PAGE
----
Whereas it is pretty clear that others in the Jewish Christian community had stretched their thinking, their assumptions, their age-old prejudices to try to make room for the Gentiles, Paul’s embrace of this calling is more thoroughgoing, even radical. For instance, the Jerusalem Council’s request that the Gentile Christians “abstain from things polluted by idols” is actually relativized by Paul. In his 1st Letter to the Corinthians, Paul argues that since “we know that ‘no idol in the world really exists’, and that ‘there is no God but one,’” the eating meat of animals offered to idols really isn’t a problem at all… unless by doing so you lead someone else to imagine that you’re actually partaking in the worship of other gods. Then, and only then, is it an issue.
Similarly, in the passage that comes right before this evening’s reading, we discover that even Peter had gone weak at the knees on the full inclusion of the Gentiles. Whereas Peter had once shared meals with Gentile Christians, he had ceased doing so out of a concern that he was going to offend the hard-line purists; the group Paul refers to as the “circumcision faction.” It’s a move that pushes Paul right to the edge. I mean there you are, Peter, afraid to offend that hard-line bunch, but what about offending those with whom you once shared meals, yet are now backing away from? Come on, Peter…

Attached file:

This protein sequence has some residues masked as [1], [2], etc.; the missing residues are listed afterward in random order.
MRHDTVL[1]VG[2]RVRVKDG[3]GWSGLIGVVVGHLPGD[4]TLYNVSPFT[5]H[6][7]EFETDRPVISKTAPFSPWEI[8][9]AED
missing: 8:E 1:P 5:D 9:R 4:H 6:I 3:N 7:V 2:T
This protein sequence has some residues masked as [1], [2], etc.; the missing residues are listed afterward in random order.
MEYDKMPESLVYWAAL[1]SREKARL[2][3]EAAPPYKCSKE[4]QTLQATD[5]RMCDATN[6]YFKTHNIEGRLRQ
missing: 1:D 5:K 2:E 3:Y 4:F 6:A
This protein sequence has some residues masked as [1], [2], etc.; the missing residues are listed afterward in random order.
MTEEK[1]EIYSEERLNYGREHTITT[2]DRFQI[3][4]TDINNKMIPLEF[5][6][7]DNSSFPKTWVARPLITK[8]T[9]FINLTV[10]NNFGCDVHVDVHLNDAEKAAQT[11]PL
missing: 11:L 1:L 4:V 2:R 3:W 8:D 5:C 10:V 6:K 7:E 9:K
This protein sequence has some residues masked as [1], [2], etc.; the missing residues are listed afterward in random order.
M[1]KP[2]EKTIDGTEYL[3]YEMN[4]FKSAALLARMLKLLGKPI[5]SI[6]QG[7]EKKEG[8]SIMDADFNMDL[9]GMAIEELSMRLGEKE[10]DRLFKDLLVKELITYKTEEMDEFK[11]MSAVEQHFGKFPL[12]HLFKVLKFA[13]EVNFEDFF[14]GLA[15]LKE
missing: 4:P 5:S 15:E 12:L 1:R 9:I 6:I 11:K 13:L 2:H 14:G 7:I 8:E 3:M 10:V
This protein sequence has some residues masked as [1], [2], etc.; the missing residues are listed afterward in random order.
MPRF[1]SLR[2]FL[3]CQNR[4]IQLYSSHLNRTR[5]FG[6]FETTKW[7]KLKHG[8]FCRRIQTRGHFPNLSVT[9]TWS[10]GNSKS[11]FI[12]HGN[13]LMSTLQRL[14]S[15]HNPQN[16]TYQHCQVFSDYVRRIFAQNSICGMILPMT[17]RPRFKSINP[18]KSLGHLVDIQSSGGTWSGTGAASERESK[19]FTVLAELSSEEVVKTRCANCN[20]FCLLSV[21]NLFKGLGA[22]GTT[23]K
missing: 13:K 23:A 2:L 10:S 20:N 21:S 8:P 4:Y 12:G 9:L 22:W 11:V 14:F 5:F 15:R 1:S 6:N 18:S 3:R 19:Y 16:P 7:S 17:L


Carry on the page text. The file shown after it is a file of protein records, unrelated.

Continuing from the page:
And that’s where tonight’s reading picks up. “We ourselves are Jews by birth and not Gentile sinners”—okay, that feels like a piece of judgment, doesn’t it?—“yet we know that a person is justified not by the works of the law but through faith in Jesus Christ.” The law—even the most scrupulous and zealous observance of every letter of the torah—doesn’t justify us before God; that’s what he’s saying here. “[N]o one will be justified by the works of the law,” he writes, but instead “I have been crucified with Christ; and it is no longer I who live, but it is Christ who lives in me.” It is now Christ who lives in me, and that’s the source of justification. The best way to understand what Paul means when he writes of being “justified” is to think in terms of being declared just, in spite of the unjust and unjustifiable things in our lives. While Paul does care about the decisions people make—about the ethics that they live out—such things are a response to being declared justified. And so he writes, “the life I now live in the flesh I live by faith in the Son of God, who loved me and gave himself for me.” Any time I’m even close to living graciously or righteously is nothing more than a response to the grace first given me. “I do not nullify the grace of God,” he writes, “for if justification comes through the law, then Christ died for nothing.”